It is notoriously difficult for independent inventors to secure a patent for the product they’ve made. The process is complicated so if they can get their head around the red tape, it can take a long time for their patent to be processed and either approved or denied. This is why so many people go to companies like InventHelp for help with getting their invention off the ground. You can find out more about them at https://www.crunchbase.com/organization/inventhelp.
Michael Van Loy, a Member in the Intellectual Property Section of the law firm of Mintz Levin, discusses getting the correct named inventors on a patent. Mike has his bachelors in chemistry and his PhD in environmental engineering from the University of California, Berkley. He also has his law degree from Santa Clara University.
Mike was named a San Diego Super Lawyers Rising Star for Intellectual Property in 2016.
Let’s listen to his take!
According to Mike Van Loy:
“It depends. Some companies, especially startups, don’t have an incentive program. A lot of larger companies do. You get a cash payout or something like that. Some startups will give you some extra options if you’re inventing core technologies.
There’s actually a legal standard for it, although it’s fuzzy. Inventors should be someone who had meaningful contribution to some feature that’s included in the claims.
It could be six or eight engineers sitting around a table. Five or six of them are talking, and there’s one person at the whiteboard. Maybe she’s going crazy, and three guys say, ‘Hey, do this, that and the other thing.’ Then someone else is sitting there nodding, or maybe they throw out one idea.
Brainstorming sessions become very fluid. It’s very uncertain who invented what. Typically, if there’s a group that is doing brainstorming, you may just say, ‘Look, you’re all inventors.’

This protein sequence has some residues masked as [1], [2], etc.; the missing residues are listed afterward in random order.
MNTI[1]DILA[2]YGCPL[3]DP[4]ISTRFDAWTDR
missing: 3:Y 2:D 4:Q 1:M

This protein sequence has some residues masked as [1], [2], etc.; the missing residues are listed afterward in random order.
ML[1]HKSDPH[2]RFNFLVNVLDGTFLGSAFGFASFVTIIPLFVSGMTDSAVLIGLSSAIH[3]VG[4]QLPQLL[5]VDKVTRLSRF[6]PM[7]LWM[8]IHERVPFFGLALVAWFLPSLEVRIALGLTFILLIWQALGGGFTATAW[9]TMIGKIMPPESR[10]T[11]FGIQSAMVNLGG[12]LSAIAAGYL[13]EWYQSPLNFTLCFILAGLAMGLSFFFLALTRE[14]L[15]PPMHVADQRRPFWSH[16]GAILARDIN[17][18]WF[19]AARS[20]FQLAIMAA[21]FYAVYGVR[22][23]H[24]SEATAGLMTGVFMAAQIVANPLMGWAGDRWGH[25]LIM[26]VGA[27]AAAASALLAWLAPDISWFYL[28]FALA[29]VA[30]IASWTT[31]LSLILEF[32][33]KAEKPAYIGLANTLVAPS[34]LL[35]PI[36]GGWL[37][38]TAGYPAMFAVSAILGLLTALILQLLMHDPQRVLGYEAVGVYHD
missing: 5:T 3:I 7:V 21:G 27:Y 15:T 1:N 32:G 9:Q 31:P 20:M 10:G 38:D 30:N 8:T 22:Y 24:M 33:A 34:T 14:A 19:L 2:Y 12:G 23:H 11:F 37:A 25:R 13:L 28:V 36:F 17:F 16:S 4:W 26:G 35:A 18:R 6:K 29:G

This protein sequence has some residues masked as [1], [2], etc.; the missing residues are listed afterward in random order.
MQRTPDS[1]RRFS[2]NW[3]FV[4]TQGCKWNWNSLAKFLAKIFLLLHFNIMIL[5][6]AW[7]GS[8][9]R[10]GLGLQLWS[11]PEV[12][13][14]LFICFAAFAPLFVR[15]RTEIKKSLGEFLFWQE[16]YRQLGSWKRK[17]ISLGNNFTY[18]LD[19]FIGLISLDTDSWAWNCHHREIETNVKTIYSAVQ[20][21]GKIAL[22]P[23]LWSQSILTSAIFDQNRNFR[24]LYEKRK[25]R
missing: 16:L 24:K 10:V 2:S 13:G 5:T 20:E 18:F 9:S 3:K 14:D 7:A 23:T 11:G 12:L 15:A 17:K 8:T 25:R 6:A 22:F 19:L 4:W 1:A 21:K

Where you can get into trouble is when you have companies that say, ‘Well, he’s left the company, so he shouldn’t be an inventor.’ I have companies that say this. I say, ‘Well, that’s actually not the legal standard. We don’t like him anymore, or she went to a competitor is not a good reason to say that they’re not an inventor.’
The reason for this is that you may cut them out, file your patent application and get your patent. Five years down the line, your company is doing great. You have this patent. You file suit against someone for infringing. They find this person who left and they say, ‘She said that she contributed to that, and you didn’t list her as an inventor.’
There are two outcomes in that case.
- One, you need to add her as an inventor. In a case like that, if an inventor doesn’t assign their rights, then all inventors are joint several owners of the entire patent. She may be an inventor, and we can go to her and get a license.
- The other outcome is that the patent is straight out invalid because you didn’t name the inventorship right.
The safest thing to do is, if anyone is in that circle, then say that they are probably an inventor. All the inventors sign what is called an inventor declaration. It basically says, ‘I believe that I’m an inventor of the subject matter that’s claimed in this patent.’
You have them under oath saying, ‘I believe I’m an inventor.’ Typically, if your company was set up right, then it has the right employment policies. If you’re in the state of California and they’re a technical person, then they’re basically hired to invent. Their obligation is to assign to the company.
You sometimes end up with these sort of independent contractor situations. I’m not an employee, so maybe I don’t fall under that rule. You’d better make sure that your contractor agreement has something in it about who owns the IP.
Assuming that you have all that, the safest thing to do is name anyone who has some reasonable proximity to that inventive nexus. Make sure they sign a declaration. Get them to sign a formal assignment to the company.
Then five years down the line when you try to have this argument and say, ‘I was an inventor,’ exhibit one during their deposition is the declaration. You ask, ‘What’s this?’ They respond, ‘It’s a declaration.’ Then you ask, ‘Is this your signature?’ They respond, ‘Yes.’ You ask, ‘What does it say?’ They respond, ‘It says I believe that I was an inventor.’ Then you ask, ‘So you’re lying then, or you’re lying now, right?’
A slightly bigger tent is probably safer.”
We hope you enjoyed Mike Van Loy’s insights on this important topic. See the full interview with Mike here.
This is Patrick Henry, CEO of QuestFusion, with The Real Deal…What Matters.